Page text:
In California, if you commit a crime and a substantial factor in your motive for the criminal act was targeting a person or group of people because of their race, religion, ancestry, gender, sexual orientation, skin color, disability, or national origin, it is considered a hate crime.
In order to convict you of a hate crime, the prosecution must prove beyond a reasonable doubt that a substantial factor in committing the crime was an intention to interfere with an individual’s or a group’s civil rights.
Hate crimes are prosecuted aggressively in California. In addition to a criminal conviction, you could be sued in civil court. If you are sued in civil court for a crime that you were convicted of, your conviction establishes liability and the only remaining issue will be how much damage the victim suffered.
Here are some of the California laws regarding hate crimes:
Felony Hate Crimes
PC 190.2(a)(16) If you kill somebody and it is proven that your motive was that person’s race, color, religion, nationality or country of origin, it will be considered a special circumstance and the punishment could be the death penalty or life without parole.
PC 190.3 If you kill somebody and it is proven that your motive was the person’s sexual orientation, gender, or disability, you could be sentenced to life without parole.
PC 422.75(a) If you committed a felony and it is proven that your motive was to commit a hate crime, you could receive an additional term of 1, 2, or 3 years in prison.
PC 422.75(b) If you committed a felony hate crime with another person or people (as part of a team or group), the enhanced punishment is 2, 3, or 4 years in prison.
PC 422.75(c) If you used a firearm to commit a felony hate crime under (a) or (b) above, the firearm is an aggravating factor which will be considered at sentencing.
PC 422.75(d) You could be sentenced to an additional year in prison for each prior conviction of a felony hate crime.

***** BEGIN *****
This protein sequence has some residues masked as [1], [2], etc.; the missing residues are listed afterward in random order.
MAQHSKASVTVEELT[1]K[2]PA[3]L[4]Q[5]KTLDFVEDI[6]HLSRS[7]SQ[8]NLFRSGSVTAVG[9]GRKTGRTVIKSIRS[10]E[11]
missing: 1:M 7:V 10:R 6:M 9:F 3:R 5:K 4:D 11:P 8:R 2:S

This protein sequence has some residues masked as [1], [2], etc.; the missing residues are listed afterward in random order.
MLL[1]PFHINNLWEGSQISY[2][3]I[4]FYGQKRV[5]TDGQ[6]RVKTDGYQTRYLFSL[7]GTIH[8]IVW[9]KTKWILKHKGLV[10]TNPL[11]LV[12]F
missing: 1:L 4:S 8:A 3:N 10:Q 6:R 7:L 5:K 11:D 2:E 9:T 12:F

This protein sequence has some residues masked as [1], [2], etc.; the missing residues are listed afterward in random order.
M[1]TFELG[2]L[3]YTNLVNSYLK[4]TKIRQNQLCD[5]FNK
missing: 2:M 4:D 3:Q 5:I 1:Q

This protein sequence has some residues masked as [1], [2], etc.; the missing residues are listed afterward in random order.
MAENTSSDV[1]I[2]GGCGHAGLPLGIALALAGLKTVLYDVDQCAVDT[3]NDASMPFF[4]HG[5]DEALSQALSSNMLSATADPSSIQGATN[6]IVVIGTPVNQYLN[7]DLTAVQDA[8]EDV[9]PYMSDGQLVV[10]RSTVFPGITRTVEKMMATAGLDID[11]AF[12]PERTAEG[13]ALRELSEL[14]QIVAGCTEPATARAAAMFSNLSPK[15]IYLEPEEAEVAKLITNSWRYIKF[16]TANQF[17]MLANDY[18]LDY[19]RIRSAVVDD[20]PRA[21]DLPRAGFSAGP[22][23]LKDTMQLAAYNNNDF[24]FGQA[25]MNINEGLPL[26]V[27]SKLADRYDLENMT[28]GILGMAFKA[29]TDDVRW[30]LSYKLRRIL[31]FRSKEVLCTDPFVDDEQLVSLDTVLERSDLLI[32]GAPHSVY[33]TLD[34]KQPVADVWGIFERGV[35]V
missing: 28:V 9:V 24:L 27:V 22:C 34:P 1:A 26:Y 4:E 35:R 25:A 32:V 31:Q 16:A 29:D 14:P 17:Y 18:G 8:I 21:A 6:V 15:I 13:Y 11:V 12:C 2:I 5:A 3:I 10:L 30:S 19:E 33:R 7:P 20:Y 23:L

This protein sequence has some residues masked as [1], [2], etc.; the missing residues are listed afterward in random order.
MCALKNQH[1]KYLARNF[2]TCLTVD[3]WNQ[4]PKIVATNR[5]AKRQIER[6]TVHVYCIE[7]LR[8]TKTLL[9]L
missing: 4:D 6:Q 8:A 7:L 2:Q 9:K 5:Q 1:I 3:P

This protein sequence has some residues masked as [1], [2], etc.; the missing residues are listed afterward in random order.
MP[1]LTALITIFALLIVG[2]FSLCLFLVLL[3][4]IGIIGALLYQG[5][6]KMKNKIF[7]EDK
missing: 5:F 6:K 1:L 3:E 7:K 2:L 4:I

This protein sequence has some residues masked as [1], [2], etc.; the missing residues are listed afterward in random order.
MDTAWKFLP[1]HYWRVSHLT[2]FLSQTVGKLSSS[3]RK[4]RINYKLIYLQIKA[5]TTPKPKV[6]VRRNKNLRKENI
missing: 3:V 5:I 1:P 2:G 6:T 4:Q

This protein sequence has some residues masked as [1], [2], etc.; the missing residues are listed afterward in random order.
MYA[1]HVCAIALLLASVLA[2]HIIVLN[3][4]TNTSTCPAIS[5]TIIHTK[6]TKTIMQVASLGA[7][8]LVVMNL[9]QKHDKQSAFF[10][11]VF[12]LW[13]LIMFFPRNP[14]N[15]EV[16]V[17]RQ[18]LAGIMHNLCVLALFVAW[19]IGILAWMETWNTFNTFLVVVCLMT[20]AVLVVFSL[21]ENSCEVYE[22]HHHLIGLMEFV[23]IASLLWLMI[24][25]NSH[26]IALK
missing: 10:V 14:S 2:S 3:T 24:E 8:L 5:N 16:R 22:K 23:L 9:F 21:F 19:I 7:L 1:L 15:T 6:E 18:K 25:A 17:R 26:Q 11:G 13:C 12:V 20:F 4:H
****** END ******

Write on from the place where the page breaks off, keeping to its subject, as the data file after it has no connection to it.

Other felony hate crimes include:
Vandalizing a place of worship (PC 594.3)
- Threats interfering with practicing religion (PC 11412)
- Using an explosive, other destructive device, or arson in certain places (PC 11413)1
Misdemeanor Hate Crimes
PC 302(a) If you disrupt a religious gathering in a church by making noise, or by exhibiting rude or indecent behavior either in the meeting place or close enough to disturb the gathering, you could be fined up to $1,000, and sentenced to up to one year in county jail.
If you have a prior conviction for disrupting a religious gathering or for willfully disturbing or breaking up a lawful public meeting (PC 403), you could be sentenced to serve 120-160 hours of community service in addition to the fine and jail time.
PC 422.6 states that if you use force or threats to hurt or intimidate somebody or if you damage somebody’s property and you are charged with a hate crime, your punishment could be enhanced by up to a year in jail, up to a $5,000 fine, or both the fine and jail time.
You could also be ordered to perform community service for up to 400 hours and the community service has to be completed within 350 days.
Call Wallin & Klarich Today if You are Charged with a Hate Crime
If you or somebody you love has been charged with a hate crime, you need to talk to an experienced criminal defense attorney immediately. At Wallin & Klarich, we have been successfully defending people accused of hate crimes for over 35 years. We will meet with you and plan a defense strategy that will get you the best possible outcome in your case.
With offices in Orange County, Riverside, San Bernardino, Victorville, West Covina, Torrance, Los Angeles and San Diego, there is an experienced Wallin & Klarich criminal defense attorney available to help you no matter where you work or live.
Call us today at (877) 4-NO-JAIL or (877) 466-5245 for a free phone consultation. We will be there when you call.